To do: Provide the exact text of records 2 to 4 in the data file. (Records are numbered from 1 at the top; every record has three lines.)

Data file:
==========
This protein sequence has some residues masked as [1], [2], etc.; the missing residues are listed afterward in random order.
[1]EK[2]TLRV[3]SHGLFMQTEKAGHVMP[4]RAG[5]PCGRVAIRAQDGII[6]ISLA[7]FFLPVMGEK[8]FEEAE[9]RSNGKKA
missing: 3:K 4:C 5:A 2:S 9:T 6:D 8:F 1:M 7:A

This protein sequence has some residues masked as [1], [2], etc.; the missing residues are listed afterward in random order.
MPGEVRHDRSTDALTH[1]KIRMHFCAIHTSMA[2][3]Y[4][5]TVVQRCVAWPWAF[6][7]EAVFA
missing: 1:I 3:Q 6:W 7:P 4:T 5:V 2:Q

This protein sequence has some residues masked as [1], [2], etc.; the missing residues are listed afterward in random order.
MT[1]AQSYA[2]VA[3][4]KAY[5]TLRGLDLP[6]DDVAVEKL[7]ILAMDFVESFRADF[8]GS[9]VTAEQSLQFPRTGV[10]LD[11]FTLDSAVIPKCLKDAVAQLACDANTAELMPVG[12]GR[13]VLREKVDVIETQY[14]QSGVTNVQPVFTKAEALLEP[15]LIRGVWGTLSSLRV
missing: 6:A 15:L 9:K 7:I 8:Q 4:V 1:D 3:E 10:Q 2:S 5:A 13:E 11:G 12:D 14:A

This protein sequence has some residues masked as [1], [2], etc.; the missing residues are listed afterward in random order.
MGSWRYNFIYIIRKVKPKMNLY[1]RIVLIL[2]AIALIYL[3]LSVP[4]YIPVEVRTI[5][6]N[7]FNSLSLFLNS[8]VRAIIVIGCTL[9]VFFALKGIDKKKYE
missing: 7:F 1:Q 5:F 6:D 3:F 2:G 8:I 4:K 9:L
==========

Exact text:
This protein sequence has some residues masked as [1], [2], etc.; the missing residues are listed afterward in random order.
MPGEVRHDRSTDALTH[1]KIRMHFCAIHTSMA[2][3]Y[4][5]TVVQRCVAWPWAF[6][7]EAVFA
missing: 1:I 3:Q 6:W 7:P 4:T 5:V 2:Q

This protein sequence has some residues masked as [1], [2], etc.; the missing residues are listed afterward in random order.
MT[1]AQSYA[2]VA[3][4]KAY[5]TLRGLDLP[6]DDVAVEKL[7]ILAMDFVESFRADF[8]GS[9]VTAEQSLQFPRTGV[10]LD[11]FTLDSAVIPKCLKDAVAQLACDANTAELMPVG[12]GR[13]VLREKVDVIETQY[14]QSGVTNVQPVFTKAEALLEP[15]LIRGVWGTLSSLRV
missing: 6:A 15:L 9:K 7:I 8:Q 4:V 1:D 3:E 10:Q 2:S 5:A 13:E 11:G 12:D 14:A

This protein sequence has some residues masked as [1], [2], etc.; the missing residues are listed afterward in random order.
MGSWRYNFIYIIRKVKPKMNLY[1]RIVLIL[2]AIALIYL[3]LSVP[4]YIPVEVRTI[5][6]N[7]FNSLSLFLNS[8]VRAIIVIGCTL[9]VFFALKGIDKKKYE
missing: 7:F 1:Q 5:F 6:D 3:F 2:G 8:I 4:K 9:L